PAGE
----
Story behind an art form

Enlightening talk

Story behind an art form

Dance being an interactive form of art is often hard to explain in a limited time. But kuchipudi dancer Veena Murthy Vijay dancer tried just that with a lecture demonstration, held as a part of the ‘Academy of Music Chowdiah Awards’ and ‘K K Murthy Memorial Music Festival 2012’ at Chowdiah Hall recently.

Explaining the different ‘adavus’ and the influences of yakshagana on kuchipudi, this dancer who has been performing and teaching dance from 35 years, tried to explain the art form to the audience. “For some reason, people here in the City are not able to appreciate the art form, and this lecture was intended to clear that barrier,” said Veena. “Kuchipudi has the same kind of beauty that any dance form has and it is a universal art form,” she added.

She further explained, “Kuchipudi is one of the only dance formats, unlike bharatanatyam or kathak that allows speech, dance and drama in it. There are no strict rules to this art form, and the artiste can explore various dimensions and mould the dance to his or her own body kinetics.” Explaining about the dance format, she said, “The dance form in the tenth century AD was performed as ‘bhagwathamelas’, and represented contemporary issues where performers went from village to village, and would pick up an issue and very subtly hint it.

The dance thus had a social responsibility to it.”Kuchipudi slowly progressed to its solo format, when gurus took excerpts, and changed them into solo performances. “For a solo, the different features included are ‘purvaranga vidhi’, ‘jathiswaram’, ‘shabdam’, ‘tharangam’, ‘kalapam’, and the act ends with ‘tillana’,” elaborated Veena.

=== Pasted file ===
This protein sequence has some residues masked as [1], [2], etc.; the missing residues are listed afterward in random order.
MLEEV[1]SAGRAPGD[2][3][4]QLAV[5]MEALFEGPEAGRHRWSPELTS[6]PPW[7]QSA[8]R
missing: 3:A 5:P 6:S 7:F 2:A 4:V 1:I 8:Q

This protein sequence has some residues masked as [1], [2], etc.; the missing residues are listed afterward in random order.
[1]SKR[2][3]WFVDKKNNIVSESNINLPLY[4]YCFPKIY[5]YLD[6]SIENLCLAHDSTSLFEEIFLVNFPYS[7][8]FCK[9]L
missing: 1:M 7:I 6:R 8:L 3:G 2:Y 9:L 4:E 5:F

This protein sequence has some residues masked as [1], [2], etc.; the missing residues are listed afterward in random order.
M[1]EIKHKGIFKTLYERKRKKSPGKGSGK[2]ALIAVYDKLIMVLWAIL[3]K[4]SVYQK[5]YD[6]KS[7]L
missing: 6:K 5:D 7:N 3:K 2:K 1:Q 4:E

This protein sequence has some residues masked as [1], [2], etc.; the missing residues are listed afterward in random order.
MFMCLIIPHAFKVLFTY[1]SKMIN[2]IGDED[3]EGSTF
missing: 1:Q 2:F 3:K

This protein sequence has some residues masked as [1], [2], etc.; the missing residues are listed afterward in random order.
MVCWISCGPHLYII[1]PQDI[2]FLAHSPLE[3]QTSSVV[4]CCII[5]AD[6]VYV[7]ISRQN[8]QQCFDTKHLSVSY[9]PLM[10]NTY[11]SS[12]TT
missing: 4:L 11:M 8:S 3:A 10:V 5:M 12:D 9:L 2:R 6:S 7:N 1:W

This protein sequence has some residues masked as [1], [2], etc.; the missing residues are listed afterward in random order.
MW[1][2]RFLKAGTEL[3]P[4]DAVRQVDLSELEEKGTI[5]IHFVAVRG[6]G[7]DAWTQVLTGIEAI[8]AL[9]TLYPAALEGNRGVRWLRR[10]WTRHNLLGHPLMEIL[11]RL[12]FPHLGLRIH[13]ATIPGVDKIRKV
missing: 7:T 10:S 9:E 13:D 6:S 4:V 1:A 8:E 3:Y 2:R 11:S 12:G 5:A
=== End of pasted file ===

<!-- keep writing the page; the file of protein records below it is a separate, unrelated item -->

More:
She also tried to explain the connection between yakshagana and kuchipudi, and with the help of her students who performed certain pieces on the stage, explained the different ‘adavus’. A few restructured ‘adavus’ by Veena, like ‘Dhigidudinna’ as ‘Jaaru’, and ‘Ekataala’ and ‘Thiruvadatala’, where eye, foot and hand movements have been codified, were also depicted on the stage.

In response to the lecture, Seeba Vinoy, a member of the audience said, “My daughter is a dance student, and it is wonderful to be able to attend such lectures, where the history of an art form is explained. It’s always important to know the story behind an art form, how it came into being and what it originally was.”

Ragini Umesh, a dance teacher said, “There is a great need to understand any dance form, from its basics. It is really hard to explain any art form in words, and Veena’s presentation has just proved that it is possible. It is very important to know the context of a performance and dance form, rather than just see it as sheer movements put together.” 

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